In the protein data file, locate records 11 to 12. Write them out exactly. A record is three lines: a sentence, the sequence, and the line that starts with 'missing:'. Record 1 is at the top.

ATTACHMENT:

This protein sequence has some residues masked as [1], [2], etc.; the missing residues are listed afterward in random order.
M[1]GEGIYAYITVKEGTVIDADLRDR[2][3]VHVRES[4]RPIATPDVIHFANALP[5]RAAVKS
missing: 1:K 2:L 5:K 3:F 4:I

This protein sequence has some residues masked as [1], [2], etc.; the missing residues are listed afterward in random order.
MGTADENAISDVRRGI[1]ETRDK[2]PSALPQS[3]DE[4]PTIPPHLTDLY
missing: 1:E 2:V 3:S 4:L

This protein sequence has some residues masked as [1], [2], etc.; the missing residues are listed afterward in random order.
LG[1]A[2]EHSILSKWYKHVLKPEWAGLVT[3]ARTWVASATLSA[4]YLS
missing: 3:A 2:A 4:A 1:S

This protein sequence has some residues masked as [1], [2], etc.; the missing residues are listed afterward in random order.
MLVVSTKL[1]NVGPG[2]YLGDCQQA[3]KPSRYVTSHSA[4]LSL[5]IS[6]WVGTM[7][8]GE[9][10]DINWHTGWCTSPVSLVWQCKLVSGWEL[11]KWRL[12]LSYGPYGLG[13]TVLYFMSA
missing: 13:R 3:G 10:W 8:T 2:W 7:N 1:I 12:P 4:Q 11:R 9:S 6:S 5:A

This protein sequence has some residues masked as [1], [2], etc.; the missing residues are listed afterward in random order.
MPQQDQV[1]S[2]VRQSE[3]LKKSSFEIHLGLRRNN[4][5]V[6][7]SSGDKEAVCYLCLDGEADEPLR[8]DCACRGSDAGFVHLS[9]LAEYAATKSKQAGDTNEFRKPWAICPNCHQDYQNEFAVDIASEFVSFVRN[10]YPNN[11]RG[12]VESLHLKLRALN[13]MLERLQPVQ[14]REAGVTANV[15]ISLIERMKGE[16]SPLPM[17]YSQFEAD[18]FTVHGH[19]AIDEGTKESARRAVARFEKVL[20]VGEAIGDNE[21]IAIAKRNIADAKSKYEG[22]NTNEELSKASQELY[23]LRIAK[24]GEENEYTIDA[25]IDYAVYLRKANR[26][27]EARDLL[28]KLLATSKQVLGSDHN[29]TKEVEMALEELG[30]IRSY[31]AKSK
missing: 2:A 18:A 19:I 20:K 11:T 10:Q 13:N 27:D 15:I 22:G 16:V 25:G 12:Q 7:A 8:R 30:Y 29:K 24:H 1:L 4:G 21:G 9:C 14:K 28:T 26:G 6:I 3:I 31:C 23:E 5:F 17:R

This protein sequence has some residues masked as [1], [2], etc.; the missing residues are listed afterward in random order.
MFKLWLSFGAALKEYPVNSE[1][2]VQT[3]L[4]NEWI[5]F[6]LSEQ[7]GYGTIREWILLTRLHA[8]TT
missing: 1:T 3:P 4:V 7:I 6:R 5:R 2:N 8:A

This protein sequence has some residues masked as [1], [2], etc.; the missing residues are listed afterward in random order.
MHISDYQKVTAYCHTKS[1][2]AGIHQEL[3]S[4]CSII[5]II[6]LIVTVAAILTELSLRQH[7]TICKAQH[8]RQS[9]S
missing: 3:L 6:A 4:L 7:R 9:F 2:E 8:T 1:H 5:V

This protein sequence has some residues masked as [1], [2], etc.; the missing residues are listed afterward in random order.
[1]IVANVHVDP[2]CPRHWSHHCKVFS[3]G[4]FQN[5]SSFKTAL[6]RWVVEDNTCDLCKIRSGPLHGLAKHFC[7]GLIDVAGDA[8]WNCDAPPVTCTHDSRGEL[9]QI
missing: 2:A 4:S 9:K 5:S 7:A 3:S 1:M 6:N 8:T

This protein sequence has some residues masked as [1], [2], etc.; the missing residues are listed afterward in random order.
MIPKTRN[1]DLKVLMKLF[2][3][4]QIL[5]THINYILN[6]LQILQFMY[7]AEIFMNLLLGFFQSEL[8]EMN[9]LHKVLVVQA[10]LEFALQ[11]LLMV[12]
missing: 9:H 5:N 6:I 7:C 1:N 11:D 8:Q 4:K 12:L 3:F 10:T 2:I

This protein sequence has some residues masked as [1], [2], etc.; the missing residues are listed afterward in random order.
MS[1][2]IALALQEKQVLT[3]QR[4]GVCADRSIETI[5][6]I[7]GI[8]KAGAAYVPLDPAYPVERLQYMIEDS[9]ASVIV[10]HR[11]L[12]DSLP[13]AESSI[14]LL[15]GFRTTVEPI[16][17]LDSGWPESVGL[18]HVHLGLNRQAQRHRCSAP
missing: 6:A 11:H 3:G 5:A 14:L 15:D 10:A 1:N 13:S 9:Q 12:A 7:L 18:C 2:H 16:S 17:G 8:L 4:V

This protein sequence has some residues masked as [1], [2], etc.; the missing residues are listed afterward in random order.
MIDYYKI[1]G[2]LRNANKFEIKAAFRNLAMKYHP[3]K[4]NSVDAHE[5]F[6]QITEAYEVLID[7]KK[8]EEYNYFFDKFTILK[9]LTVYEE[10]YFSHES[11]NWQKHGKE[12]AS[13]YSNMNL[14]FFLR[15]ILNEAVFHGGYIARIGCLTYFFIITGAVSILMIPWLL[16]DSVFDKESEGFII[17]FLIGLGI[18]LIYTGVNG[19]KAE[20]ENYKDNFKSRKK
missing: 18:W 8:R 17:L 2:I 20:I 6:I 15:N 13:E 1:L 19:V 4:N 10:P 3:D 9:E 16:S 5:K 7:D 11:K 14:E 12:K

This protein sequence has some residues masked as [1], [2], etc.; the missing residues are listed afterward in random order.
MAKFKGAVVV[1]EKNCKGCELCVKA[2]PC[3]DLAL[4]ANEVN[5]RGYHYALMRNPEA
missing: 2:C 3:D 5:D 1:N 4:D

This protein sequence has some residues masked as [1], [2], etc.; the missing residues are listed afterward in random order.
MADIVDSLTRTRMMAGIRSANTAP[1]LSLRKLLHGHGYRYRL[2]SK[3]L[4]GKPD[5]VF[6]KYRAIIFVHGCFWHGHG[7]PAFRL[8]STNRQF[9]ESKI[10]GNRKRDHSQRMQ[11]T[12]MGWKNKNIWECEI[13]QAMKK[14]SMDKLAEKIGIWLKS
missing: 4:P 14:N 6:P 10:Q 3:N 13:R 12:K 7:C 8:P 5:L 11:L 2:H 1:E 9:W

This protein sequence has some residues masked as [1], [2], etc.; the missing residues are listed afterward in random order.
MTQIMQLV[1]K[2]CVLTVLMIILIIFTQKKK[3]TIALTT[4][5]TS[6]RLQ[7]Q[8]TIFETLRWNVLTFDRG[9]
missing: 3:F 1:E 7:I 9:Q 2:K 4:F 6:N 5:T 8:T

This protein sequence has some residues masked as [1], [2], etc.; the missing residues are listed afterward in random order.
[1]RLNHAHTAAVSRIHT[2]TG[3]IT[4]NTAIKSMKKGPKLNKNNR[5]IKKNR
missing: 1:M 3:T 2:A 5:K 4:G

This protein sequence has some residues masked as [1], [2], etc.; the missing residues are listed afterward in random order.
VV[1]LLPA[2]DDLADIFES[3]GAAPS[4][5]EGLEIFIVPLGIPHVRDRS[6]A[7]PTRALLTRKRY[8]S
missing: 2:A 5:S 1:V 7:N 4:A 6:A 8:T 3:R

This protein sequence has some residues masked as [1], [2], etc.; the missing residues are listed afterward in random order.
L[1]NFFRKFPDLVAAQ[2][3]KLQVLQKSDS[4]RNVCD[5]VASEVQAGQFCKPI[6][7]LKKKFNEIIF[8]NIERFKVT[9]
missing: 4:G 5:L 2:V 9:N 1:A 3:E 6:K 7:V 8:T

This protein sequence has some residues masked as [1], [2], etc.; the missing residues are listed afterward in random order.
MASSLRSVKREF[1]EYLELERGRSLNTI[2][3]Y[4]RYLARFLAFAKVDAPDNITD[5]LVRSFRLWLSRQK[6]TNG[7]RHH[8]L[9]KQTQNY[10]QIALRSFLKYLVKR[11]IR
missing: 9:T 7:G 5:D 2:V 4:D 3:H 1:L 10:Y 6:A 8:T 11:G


This protein sequence has some residues masked as [1], [2], etc.; the missing residues are listed afterward in random order.
MIDYYKI[1]G[2]LRNANKFEIKAAFRNLAMKYHP[3]K[4]NSVDAHE[5]F[6]QITEAYEVLID[7]KK[8]EEYNYFFDKFTILK[9]LTVYEE[10]YFSHES[11]NWQKHGKE[12]AS[13]YSNMNL[14]FFLR[15]ILNEAVFHGGYIARIGCLTYFFIITGAVSILMIPWLL[16]DSVFDKESEGFII[17]FLIGLGI[18]LIYTGVNG[19]KAE[20]ENYKDNFKSRKK
missing: 18:W 8:R 17:L 2:I 20:I 6:I 15:N 13:E 1:L 19:V 4:N 10:P 3:D 9:E 16:S 5:K 7:D 11:K 14:E 12:K

This protein sequence has some residues masked as [1], [2], etc.; the missing residues are listed afterward in random order.
MAKFKGAVVV[1]EKNCKGCELCVKA[2]PC[3]DLAL[4]ANEVN[5]RGYHYALMRNPEA
missing: 2:C 3:D 5:D 1:N 4:D